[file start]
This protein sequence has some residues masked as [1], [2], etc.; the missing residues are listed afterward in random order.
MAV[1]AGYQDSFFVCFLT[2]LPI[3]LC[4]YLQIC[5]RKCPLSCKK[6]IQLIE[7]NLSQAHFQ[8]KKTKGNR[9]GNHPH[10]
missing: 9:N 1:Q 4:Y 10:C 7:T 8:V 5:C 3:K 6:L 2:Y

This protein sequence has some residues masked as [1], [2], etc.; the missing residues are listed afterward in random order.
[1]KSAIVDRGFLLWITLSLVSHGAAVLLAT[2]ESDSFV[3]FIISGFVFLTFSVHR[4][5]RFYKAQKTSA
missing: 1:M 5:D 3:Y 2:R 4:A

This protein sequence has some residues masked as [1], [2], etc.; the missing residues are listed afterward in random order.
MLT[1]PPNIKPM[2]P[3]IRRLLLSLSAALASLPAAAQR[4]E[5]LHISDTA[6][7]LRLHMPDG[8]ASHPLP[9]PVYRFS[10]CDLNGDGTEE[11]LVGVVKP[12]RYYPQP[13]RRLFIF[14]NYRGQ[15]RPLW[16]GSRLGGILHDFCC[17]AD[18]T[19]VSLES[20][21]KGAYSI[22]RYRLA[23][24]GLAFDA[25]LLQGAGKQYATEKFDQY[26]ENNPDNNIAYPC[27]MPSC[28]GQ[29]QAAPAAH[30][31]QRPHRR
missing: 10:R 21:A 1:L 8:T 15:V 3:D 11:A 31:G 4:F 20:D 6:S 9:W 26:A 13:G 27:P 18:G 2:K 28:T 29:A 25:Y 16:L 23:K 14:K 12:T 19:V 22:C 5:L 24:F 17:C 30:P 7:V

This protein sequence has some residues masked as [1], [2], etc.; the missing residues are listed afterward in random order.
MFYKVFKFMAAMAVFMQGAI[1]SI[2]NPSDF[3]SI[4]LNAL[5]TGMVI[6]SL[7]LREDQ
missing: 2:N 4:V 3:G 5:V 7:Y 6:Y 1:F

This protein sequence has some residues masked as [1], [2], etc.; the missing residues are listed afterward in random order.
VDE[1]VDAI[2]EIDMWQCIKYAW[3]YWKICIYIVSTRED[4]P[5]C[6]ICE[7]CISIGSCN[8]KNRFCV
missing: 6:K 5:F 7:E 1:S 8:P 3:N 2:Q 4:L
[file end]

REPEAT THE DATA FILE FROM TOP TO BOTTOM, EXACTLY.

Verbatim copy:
This protein sequence has some residues masked as [1], [2], etc.; the missing residues are listed afterward in random order.
MAV[1]AGYQDSFFVCFLT[2]LPI[3]LC[4]YLQIC[5]RKCPLSCKK[6]IQLIE[7]NLSQAHFQ[8]KKTKGNR[9]GNHPH[10]
missing: 9:N 1:Q 4:Y 10:C 7:T 8:V 5:C 3:K 6:L 2:Y

This protein sequence has some residues masked as [1], [2], etc.; the missing residues are listed afterward in random order.
[1]KSAIVDRGFLLWITLSLVSHGAAVLLAT[2]ESDSFV[3]FIISGFVFLTFSVHR[4][5]RFYKAQKTSA
missing: 1:M 5:D 3:Y 2:R 4:A

This protein sequence has some residues masked as [1], [2], etc.; the missing residues are listed afterward in random order.
MLT[1]PPNIKPM[2]P[3]IRRLLLSLSAALASLPAAAQR[4]E[5]LHISDTA[6][7]LRLHMPDG[8]ASHPLP[9]PVYRFS[10]CDLNGDGTEE[11]LVGVVKP[12]RYYPQP[13]RRLFIF[14]NYRGQ[15]RPLW[16]GSRLGGILHDFCC[17]AD[18]T[19]VSLES[20][21]KGAYSI[22]RYRLA[23][24]GLAFDA[25]LLQGAGKQYATEKFDQY[26]ENNPDNNIAYPC[27]MPSC[28]GQ[29]QAAPAAH[30][31]QRPHRR
missing: 10:R 21:A 1:L 8:T 15:V 3:D 11:A 31:G 4:F 20:D 6:S 9:W 26:A 13:G 27:P 18:G 2:K 28:T 29:A 25:Y 16:L 23:K 14:K 12:T 19:V 22:C 5:L 24:F 17:C 30:P 7:V

This protein sequence has some residues masked as [1], [2], etc.; the missing residues are listed afterward in random order.
MFYKVFKFMAAMAVFMQGAI[1]SI[2]NPSDF[3]SI[4]LNAL[5]TGMVI[6]SL[7]LREDQ
missing: 2:N 4:V 3:G 5:V 7:Y 6:Y 1:F

This protein sequence has some residues masked as [1], [2], etc.; the missing residues are listed afterward in random order.
VDE[1]VDAI[2]EIDMWQCIKYAW[3]YWKICIYIVSTRED[4]P[5]C[6]ICE[7]CISIGSCN[8]KNRFCV
missing: 6:K 5:F 7:E 1:S 8:P 3:N 2:Q 4:L